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Clarity – create an unforgettable brand

By August 21, 2012August 22nd, 2012Knowledge

You can’t hammer a nail in sideways – you have to have a point, and the sharper the better. Focusing on the main one or two reasons people should buy from you helps create a powerful brand and makes it easy to know what you stand for. Further, whatever your brand’s core value, it must jump off your ads, brochures and web. People might have time to read one unique selling proposition; they won’t have time to read ten. If you’re lucky, they might even remember one, they certainly won’t remember ten.

Most companies want to jam their ad full of as many messages as possible because they want value from their advertising budget. However, more frequently, they end up creating an overly cluttered message and no clear take-away point. When there are so many messages crammed on the page, your viewer will pass by the ad in favor of something easier to decipher. Selling one point is easier than selling ten. Two is better than five.

Remember the telephone game where you sit in a circle and whisper a short story into the next person’s ear? By the time it gets passed all the way back to you it’s unrecognizable. Play this game and whisper ten of your company’s benefits into the next person’s ear and your message will come back unrecognizable too. Whisper one core value of your brand and there is a better probability your message will come back to you exactly as intended – clear and on-target.
As with most agencies, when we work with a client to create a new ad campaign, brochure or online campaign we begin the process with a creative brief. In this brief, one of the most important pieces of information we need to ensure effective communication is the key takeaway – the singular key message you want the viewer to remember.

Reducing your brand strategy to a single idea or word is the most effective approach to your marketing. It’s similar to what happened to coffee shops, for example. A couple decades ago in a coffee shop you could order a cup of coffee, some home fries, and an omelet or pancakes. You could get a pastrami sandwich, shake and fries for lunch, meatloaf, mashed potatoes and a slice of pie for dinner. Then comes along Starbucks®, and completely redefines what a coffee shop is by selling one thing: coffee. They eliminated 99% of the typical menu items to just coffee and became hugely profitable by doing so – $6.2 billion dollars last year, while barely spending any money on advertising. Focus and singularity equals profits. Most companies believe they have to expand the line and add more items to create growth, however, doing so creates a more diluted and confusing brand; the market doesn’t know what you stand for, or why they should buy from you.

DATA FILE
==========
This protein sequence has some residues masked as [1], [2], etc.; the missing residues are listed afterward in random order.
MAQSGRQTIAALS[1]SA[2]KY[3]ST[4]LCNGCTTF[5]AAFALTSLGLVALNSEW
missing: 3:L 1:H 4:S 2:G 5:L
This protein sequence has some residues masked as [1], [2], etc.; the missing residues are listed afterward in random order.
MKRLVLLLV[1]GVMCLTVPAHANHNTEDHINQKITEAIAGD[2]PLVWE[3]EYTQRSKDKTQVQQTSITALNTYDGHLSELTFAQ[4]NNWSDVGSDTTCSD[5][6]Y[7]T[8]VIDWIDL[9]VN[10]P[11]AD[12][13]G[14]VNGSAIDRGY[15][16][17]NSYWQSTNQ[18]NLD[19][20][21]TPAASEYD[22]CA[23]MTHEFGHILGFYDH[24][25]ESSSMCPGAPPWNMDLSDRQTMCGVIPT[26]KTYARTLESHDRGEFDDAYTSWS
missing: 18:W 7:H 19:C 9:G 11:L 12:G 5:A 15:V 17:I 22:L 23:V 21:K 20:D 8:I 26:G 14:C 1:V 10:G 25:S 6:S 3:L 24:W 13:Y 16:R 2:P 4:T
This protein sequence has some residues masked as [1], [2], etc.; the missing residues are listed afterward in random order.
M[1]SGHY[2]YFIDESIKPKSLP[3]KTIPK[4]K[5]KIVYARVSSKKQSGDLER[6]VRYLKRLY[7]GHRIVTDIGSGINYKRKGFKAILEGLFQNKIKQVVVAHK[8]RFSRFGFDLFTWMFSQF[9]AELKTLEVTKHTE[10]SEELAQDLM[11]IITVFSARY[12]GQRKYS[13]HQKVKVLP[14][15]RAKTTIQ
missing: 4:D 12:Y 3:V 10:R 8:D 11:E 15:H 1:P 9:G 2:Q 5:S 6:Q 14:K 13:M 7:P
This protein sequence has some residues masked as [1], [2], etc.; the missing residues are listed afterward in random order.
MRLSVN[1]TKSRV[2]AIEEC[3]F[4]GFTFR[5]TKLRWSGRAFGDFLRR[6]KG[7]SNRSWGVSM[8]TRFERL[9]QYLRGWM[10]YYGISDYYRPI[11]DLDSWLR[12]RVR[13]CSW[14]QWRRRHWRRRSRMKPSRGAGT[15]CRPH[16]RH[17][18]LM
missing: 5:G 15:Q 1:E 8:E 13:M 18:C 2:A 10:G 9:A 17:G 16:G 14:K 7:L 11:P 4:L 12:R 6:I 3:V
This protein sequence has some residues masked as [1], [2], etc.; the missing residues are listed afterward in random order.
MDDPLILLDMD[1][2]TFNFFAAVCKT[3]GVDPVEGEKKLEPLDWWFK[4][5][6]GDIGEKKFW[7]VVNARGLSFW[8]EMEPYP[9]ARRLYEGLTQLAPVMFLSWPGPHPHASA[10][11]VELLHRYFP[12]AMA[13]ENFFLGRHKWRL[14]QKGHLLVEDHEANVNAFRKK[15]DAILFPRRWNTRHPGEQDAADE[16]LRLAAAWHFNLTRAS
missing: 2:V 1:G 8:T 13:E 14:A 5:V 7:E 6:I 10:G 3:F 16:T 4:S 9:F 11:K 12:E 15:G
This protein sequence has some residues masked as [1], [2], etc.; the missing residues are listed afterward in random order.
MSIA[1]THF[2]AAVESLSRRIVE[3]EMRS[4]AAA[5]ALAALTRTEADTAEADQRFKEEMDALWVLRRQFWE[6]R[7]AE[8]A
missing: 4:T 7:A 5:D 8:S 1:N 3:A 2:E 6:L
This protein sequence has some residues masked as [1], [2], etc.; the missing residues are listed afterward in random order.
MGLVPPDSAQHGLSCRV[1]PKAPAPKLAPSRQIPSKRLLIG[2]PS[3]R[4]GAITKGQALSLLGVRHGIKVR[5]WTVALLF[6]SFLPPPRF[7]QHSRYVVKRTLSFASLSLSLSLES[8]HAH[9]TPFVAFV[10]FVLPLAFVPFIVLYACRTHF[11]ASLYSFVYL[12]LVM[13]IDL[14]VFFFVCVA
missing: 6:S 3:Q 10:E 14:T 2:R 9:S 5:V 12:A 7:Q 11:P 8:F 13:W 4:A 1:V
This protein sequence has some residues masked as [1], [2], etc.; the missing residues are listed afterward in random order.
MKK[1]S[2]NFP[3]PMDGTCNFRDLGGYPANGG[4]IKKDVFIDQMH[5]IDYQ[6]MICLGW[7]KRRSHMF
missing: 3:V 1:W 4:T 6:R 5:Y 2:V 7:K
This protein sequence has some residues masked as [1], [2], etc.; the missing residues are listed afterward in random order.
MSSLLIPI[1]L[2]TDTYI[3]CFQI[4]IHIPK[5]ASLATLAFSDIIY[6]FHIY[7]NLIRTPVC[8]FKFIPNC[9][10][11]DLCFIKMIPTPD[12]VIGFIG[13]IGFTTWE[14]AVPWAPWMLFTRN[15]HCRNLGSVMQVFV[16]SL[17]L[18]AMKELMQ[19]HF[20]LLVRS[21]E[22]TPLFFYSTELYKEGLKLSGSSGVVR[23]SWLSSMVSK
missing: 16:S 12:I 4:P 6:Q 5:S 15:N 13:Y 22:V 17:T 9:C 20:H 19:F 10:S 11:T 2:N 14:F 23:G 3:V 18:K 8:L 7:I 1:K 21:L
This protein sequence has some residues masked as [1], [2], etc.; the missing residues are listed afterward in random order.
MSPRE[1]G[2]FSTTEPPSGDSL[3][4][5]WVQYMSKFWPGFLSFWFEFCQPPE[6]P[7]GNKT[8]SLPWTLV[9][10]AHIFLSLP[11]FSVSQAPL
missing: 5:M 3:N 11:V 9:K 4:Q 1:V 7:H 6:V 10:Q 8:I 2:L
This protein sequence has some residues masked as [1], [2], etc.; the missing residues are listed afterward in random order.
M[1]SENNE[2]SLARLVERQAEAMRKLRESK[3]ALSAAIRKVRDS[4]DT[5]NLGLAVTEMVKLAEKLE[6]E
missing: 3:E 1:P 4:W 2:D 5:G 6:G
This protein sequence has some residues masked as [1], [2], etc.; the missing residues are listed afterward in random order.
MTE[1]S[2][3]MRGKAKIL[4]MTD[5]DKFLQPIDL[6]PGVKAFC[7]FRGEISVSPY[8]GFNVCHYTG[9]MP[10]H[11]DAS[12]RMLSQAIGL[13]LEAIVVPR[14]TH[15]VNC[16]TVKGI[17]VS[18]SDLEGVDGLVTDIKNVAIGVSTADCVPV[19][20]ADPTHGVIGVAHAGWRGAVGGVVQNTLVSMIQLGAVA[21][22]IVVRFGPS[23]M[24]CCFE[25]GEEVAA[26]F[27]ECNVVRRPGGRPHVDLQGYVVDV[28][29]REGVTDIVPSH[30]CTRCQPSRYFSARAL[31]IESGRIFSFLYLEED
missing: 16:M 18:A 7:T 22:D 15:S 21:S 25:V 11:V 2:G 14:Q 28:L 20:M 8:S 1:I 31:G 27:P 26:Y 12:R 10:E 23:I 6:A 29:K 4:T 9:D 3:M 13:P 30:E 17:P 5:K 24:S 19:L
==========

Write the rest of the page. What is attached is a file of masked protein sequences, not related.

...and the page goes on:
For another example, look at department stores. The huge, behemoths of the past have been struggling for years – and the lists of ones who’ve bit the dust just get longer and longer. May Company®, Robinsons®, Fedco®, Montgomery Ward® and others have found they can’t compete with stores that focus their line. They’ve found that trying to be everything to everybody ends up being nothing to nobody. By avoiding the everything-to-everyone trap, focused brands like Gap®, Banana Republic®, Pacific Sunwear® and Tommy Bahama® know that a tight, focused brand creates a message people can remember.

You don’t have to sell to everybody and don’t be afraid to exclude some people or markets. A successful politician states what he or she stands for and isn’t afraid to cut some voters off. They understand by trying to acquire certain voters, they will turn others off. A politician who tries to say yes to everyone ends up looking weak and wishy-washy – not a leader people will vote for. Plant your flagpole in the ground, so your markets will know where you stand and what you stand for, and they can see you from miles away.

In advertising, marketing and strategic creative, clarify your objective, distill your brand to its singular core value, reduce your key message to one or two points, and communicate it clearly to create growth, sales and profits!

3 tips to keep in mind:

– Keep it singular. Communicating one point is more powerful than communicating multiple.

– Your brand’s core value should be the most obvious message on your ads, brochure or other communications. Make it clear, quick and easy to understand.

– While you’re saying it, don’t forget to show it. People see and react to visuals first and, if interested enough, then they’ll read your ad.

Kevin Daniels is a Principle rabble-rouser at Ruckus Creative, llc, with 20 years in advertising and marketing.
Ruckus Creative is a results-driven, full-service creative and branding agency
“Business results through strategic creative.”
4 Hearthside Rd.
Ladera Ranch, CA 92694

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